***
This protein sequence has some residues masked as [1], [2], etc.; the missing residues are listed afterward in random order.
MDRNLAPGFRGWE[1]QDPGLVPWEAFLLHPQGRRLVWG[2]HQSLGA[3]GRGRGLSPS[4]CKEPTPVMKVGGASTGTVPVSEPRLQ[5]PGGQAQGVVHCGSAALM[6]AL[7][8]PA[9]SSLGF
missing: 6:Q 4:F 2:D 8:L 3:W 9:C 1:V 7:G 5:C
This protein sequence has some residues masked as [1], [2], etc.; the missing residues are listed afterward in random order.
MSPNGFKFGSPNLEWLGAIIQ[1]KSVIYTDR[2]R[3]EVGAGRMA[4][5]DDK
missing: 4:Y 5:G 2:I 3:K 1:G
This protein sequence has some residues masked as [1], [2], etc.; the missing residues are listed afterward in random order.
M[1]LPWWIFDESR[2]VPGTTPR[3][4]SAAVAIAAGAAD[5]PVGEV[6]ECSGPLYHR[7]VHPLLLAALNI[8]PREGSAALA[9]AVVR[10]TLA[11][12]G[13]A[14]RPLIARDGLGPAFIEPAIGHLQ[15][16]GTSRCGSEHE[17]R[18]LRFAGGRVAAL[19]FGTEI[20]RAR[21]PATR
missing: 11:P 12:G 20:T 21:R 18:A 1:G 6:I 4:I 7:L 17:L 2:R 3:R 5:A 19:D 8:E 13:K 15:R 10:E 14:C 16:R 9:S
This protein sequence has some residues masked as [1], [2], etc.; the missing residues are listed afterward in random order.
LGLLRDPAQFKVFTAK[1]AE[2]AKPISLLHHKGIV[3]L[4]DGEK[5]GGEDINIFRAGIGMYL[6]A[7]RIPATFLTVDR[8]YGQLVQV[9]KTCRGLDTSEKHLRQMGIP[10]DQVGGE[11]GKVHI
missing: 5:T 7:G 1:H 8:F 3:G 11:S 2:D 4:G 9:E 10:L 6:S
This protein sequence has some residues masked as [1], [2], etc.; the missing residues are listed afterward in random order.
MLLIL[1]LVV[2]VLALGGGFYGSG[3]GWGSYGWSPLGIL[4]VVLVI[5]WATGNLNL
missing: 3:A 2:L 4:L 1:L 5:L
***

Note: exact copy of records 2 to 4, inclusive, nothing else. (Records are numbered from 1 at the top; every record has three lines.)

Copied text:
This protein sequence has some residues masked as [1], [2], etc.; the missing residues are listed afterward in random order.
MSPNGFKFGSPNLEWLGAIIQ[1]KSVIYTDR[2]R[3]EVGAGRMA[4][5]DDK
missing: 4:Y 5:G 2:I 3:K 1:G
This protein sequence has some residues masked as [1], [2], etc.; the missing residues are listed afterward in random order.
M[1]LPWWIFDESR[2]VPGTTPR[3][4]SAAVAIAAGAAD[5]PVGEV[6]ECSGPLYHR[7]VHPLLLAALNI[8]PREGSAALA[9]AVVR[10]TLA[11][12]G[13]A[14]RPLIARDGLGPAFIEPAIGHLQ[15][16]GTSRCGSEHE[17]R[18]LRFAGGRVAAL[19]FGTEI[20]RAR[21]PATR
missing: 11:P 12:G 20:T 21:R 18:A 1:G 6:I 4:I 7:L 17:L 2:R 3:R 5:A 19:D 8:E 13:K 15:R 10:E 14:C 16:R 9:S
This protein sequence has some residues masked as [1], [2], etc.; the missing residues are listed afterward in random order.
LGLLRDPAQFKVFTAK[1]AE[2]AKPISLLHHKGIV[3]L[4]DGEK[5]GGEDINIFRAGIGMYL[6]A[7]RIPATFLTVDR[8]YGQLVQV[9]KTCRGLDTSEKHLRQMGIP[10]DQVGGE[11]GKVHI
missing: 5:T 7:G 1:H 8:F 3:G 11:S 2:D 4:G 9:E 10:L 6:S